Headlines – Balancing Google and Accessibility

This past week Xander and I got into a fairly heated debate regarding the use of headlines in sections of a page other than the main content (i.e. Sidebars, Footers, etc.).


We each came at the problem from a different angle, but soon found that we were searching for the same end-goal. This meant it was time to put the baseball bats and brass knuckles away and come up with a solution. We knew what we wanted our pages to accomplish:

  • Full accessibility to all users
  • Easily indexable content for Google
  • Meaningful, semantic mark-up

Xander’s Side

Sidebar "Headlines"
Sidebar “Headlines”

The entire debate kicked off when Xander asked me to remove all the headlines from the sidebar and footer of one of our sites. At first I thought nothing of this and walked back to my desk, until I realized I had no idea what to put these “section titles” into if not an <h> tag. I went back for some more explanation.

Xander comes from a pretty solid and successful background of Internet Marketing; his main concern is making pages as accessible and relevant to search engines as possible.

He began to explain that if an <h1> is the main subject of a page, then it only makes logical sense that every other headline on the page would be relevant to the <h1>. This top-down approach has worked best for SEO.

The problem occurs when you have page with an <h1> of say, “Eagles”. Your logical <h2>s could be things like “Bald Eagles”, “Golden Eagles” or even “Eagle Habitats” and “Things Eagles Eat”.

But what do you do for a section in the sidebar, which may be full of sitewide links (like Get Involved?) Does “Get Involved” directly correlate to “Eagles”? Maybe slightly, but not enough for it to warrant an <h2> using top-down thinking.

This means we should avoid using any sort of <h> tag, so Google doesn’t mistake it for a section about “Eagles”.

My Side

Xander’s points made a lot of sense to me, but I come from a slightly different school of thought. I try and focus on making pages accessible to all users, no matter their platform or browser capabilities. Also being the person who does a lot of the building out of sites, I do my best to make sure that each tag has viable, semantic meaning. This totally burnt out our initial thought to just wrap these sidebar headlines in <p>, which are obviously saved for a paragraph.

I made the point that to me, and consequently the user, if the content is on the page, it must be relevant to the user in some shape or form, otherwise it would not have been included. Just because “Get Involved” doesn’t directly reflect “Eagles” it may be relevant to the site or company. Thus the plot thickens.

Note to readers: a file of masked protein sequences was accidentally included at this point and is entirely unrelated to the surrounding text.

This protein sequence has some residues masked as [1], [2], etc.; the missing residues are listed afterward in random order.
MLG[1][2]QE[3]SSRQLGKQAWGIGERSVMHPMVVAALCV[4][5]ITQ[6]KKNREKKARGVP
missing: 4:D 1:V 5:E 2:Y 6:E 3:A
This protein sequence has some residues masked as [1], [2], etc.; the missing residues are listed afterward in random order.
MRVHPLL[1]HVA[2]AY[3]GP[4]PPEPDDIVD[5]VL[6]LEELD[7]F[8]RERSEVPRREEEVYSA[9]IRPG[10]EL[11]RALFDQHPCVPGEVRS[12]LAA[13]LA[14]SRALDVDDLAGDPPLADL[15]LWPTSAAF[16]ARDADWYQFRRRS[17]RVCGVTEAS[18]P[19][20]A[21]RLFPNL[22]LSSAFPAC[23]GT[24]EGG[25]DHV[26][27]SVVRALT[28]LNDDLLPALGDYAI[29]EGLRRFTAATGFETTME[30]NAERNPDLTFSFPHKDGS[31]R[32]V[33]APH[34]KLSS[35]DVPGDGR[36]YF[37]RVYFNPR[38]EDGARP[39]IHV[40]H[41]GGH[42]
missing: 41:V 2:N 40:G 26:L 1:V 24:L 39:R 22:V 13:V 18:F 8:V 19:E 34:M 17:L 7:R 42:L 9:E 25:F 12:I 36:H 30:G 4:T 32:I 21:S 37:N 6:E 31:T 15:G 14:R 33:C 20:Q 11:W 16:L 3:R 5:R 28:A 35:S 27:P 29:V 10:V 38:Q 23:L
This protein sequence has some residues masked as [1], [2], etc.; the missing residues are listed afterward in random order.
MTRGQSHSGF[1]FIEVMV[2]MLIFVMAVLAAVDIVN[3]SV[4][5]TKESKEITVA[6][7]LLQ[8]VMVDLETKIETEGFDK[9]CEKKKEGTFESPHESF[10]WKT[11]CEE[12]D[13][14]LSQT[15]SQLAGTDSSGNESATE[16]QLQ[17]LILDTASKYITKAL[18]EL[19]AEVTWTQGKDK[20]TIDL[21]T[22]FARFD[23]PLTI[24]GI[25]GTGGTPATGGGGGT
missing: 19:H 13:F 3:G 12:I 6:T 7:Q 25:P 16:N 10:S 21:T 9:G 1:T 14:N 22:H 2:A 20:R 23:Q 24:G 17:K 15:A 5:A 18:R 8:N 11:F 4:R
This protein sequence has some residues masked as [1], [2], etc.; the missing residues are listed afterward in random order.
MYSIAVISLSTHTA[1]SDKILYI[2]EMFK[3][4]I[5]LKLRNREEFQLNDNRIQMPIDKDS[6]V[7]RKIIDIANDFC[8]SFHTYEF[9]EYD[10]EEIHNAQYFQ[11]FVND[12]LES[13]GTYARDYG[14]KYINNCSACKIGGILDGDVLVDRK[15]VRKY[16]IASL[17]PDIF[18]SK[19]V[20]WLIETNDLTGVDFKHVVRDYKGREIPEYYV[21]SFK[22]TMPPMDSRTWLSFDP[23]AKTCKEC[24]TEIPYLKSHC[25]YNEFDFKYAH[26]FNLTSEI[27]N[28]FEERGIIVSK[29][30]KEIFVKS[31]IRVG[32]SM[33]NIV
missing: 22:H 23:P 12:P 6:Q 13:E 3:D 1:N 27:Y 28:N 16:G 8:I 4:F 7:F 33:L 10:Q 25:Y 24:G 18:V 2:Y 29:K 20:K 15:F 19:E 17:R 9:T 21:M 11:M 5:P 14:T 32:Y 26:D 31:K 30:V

Looking at the situation head-on, we came up with plenty of solutions which would take away from some form of audience.

We could start changing our <h1>s to reflect more of a site-wide objective, in order to make all sections relevant, but Google wouldn’t rank us for specific terms as well.

We could dynamically bring that content in using Javascript so that web-crawlers wouldn’t see the “irrelevant” sections, but then users with javascript disabled would also miss out.

Finally we found, what we believe to be, a happy comprimise.

The Solution… For Now

Since you can’t dispute the fact that these other sections are content on the page, there needs to be some way to distinguish what they’re about. We ruled out using headline tags in order to bring maximum relevancy to the body content. This meant we needed a tag to differentiate the subject of a sidebar section.

We settled with using a definition list.

Although the <dl> may not be the most sematic tag, it brings great benfits to both fronts. We can use things like <dl id="sidebar"> or <dl class="get-involved"> to separate the content from the main article.

The definition list then has two elements, a term, and a definition. We can place the “headline” in the term, to give what the section is about, and then place it’s subsequent content in the <dd>.

Now every user will see these as separate sections, with subjects to describe them. Headlines will be reserved for only page-specific content.

Looking to the Future

Looking at where the web is going in the next few years, we have reason to be very excited for the implementation of HTML5.

We found that a large portion of our problem is due to the fact that the only tag we have to separate content sections on the page is a div, which holds no real meaning other than a separation of content.

You can’t use a div to say that one section is more important or relevant to the user than another.

HTML5 has included loads of wonderful, semantic tags such as <article>, <aside>, <footer>, and <section> (just to name a few).

Our hope is that as search engines pick up on this, web crawlers will look and evaluate healines within article tags, and place higher value on an <h1> there, than one found in an <aside> or <footer>.

So that’s what we came up with, and it seems to work pretty well for us. Do you have other ideas to accomplish our goal? Any information on HTML5 and search engines? Don’t be a square, share it!

Tags: accessibility, headlines, html5, markup, semantics, usability